“From polite, ‘Just for the record, my name is Tina!’ to lighthearted, ‘Tina, like Tina Belcher!'”

“In e-mails from me that say Tina in a million places, including my e-mail address, I still get, ‘Thanks Tiana!'”

“Sooo… I’m considering doing the Twitter approach, where I just respond to coworkers who call me the wrong name with the wrong name. Like…”

“Chuck: ‘Thanks, Tiana…'”

“Tina: ‘No problem, Chad!'”

“Jessica: ‘Hi Tiara!”

“Tina: ‘Good morning, Jennifer!'”

“Would I be the a**hole if I did this?”

“I know it’s passive-aggressive, but every form of polite correction hasn’t worked, and I feel really disrespected by this.”

“So I may as well have some fun with it.”


Redditors shared their thoughts on this matter and weighed some options to the question AITA:

  • NTA – Not The A**hole
  • YTA – You’re The A**hole
  • NAH – No A**holes Here
  • ESH – Everyone Sucks Here

Many Redditors declared OP was NOT the A**hole.

“NTA, I’d go for Becky and Todd.” ~ aliquilts71

“OP do you guys have H[uman] R[esources]?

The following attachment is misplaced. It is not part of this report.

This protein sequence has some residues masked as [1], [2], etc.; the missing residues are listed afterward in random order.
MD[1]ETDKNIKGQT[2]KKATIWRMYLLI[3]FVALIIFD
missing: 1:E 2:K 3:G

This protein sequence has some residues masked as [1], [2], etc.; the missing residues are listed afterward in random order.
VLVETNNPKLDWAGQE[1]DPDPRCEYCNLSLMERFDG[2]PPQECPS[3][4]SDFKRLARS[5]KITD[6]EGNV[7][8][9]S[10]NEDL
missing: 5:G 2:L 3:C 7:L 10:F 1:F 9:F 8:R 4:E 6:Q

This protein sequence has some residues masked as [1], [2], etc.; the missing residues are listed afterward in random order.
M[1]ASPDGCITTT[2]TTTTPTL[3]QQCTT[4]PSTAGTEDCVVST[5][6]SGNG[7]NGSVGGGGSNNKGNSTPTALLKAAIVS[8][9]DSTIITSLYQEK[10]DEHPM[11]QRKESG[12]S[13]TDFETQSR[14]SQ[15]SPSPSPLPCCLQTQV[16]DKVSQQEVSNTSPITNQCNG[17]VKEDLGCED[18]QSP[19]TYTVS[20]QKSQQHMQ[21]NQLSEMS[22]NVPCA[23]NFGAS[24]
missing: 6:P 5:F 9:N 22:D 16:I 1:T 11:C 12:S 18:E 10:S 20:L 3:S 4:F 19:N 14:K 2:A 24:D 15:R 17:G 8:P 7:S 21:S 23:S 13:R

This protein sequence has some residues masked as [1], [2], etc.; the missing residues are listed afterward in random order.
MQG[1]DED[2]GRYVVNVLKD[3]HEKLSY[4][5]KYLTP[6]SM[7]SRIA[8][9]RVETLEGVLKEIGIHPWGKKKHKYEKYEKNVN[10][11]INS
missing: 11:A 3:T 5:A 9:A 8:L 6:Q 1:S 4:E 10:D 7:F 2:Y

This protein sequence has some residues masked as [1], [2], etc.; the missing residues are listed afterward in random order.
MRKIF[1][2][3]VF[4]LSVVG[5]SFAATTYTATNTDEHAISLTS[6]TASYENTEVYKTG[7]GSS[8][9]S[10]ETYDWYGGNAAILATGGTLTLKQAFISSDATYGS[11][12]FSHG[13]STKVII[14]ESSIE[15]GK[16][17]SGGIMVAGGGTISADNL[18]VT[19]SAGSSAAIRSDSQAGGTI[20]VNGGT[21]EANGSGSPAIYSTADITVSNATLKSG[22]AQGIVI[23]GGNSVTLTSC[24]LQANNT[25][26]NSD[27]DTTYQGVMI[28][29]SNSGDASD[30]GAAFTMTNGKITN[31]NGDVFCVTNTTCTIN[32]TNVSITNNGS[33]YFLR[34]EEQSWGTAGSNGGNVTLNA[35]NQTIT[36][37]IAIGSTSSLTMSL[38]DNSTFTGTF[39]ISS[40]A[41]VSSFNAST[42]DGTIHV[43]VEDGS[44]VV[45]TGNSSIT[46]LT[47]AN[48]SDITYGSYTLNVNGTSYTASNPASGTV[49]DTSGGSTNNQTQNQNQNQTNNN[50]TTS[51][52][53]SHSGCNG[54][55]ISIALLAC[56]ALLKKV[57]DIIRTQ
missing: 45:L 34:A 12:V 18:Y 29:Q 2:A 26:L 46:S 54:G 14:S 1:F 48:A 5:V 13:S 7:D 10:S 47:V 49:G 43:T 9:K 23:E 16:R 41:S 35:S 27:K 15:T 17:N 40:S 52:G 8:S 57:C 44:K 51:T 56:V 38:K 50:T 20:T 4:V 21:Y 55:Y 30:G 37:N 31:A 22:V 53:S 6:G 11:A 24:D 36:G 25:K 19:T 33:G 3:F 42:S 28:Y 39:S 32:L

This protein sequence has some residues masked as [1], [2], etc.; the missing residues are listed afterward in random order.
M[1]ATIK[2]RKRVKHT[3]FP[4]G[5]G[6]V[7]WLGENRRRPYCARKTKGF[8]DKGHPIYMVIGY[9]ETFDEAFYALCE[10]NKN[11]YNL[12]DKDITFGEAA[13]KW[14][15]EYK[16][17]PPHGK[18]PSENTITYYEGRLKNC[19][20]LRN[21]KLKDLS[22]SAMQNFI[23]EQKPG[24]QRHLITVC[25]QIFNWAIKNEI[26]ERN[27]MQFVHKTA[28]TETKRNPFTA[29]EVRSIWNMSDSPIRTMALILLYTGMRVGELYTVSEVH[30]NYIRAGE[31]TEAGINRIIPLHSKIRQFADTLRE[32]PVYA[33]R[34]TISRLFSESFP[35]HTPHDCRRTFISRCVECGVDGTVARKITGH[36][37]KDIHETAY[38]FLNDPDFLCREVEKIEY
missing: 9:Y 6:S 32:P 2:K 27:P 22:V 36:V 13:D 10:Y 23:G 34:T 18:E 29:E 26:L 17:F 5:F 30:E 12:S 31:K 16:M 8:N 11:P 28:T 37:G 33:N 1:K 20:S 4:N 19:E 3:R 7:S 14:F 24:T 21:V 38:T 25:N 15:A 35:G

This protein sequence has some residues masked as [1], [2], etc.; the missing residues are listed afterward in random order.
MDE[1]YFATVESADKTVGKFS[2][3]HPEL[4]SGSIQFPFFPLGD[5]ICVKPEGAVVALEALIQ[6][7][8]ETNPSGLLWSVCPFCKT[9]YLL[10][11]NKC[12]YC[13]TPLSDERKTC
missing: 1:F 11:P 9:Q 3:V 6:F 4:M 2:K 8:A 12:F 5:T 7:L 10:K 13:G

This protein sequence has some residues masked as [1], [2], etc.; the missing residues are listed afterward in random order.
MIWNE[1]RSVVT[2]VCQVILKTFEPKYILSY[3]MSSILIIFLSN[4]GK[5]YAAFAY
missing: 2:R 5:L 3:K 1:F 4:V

“I just don’t want you to face fallout if the boss gets weird and defensive/embarrassed by it.”

“Welcome to Well-Meaning Northern Racism!”

“It’s a very different experience from the extremes of the south – pockets of basically all black and all white.”

“You won’t be around more than two or three other black people unless you’re with family/the event is for P[eople] O[f] C[olor].”

“It gets treated like you’re disabled a little bit, a lot of condescending ‘helpful’ stuff and weird references like the Beyoncé thing.”

“People will touch your hair on the bus.

“We’re sort of a spectacle instead of simply undesirable. Weird sh*t.”

“One really big part of it is absolute flailing defensiveness and overcompensation at the suggestion that someone or something is racist.”

“Not that hardcore overt racists are usually into the label.”

“But the ‘well-meaning,’ progressive, liberal people who do racist stuff balk the most when you’re like ‘hey that’s actually sort of messed up.'”

“I guess it’s cause they’re trying?”

“But if you’re ‘trying’ and still calling me Janeesha instead of Janice we have a problem.”

“So just, sorry you’re dealing with this, and please protect yourself against whatever defensive-embarrassed response you may get.”

“Side note – Do they know it’s short for Christina?”

“I wonder if that would make a difference.” ~ moonjunkie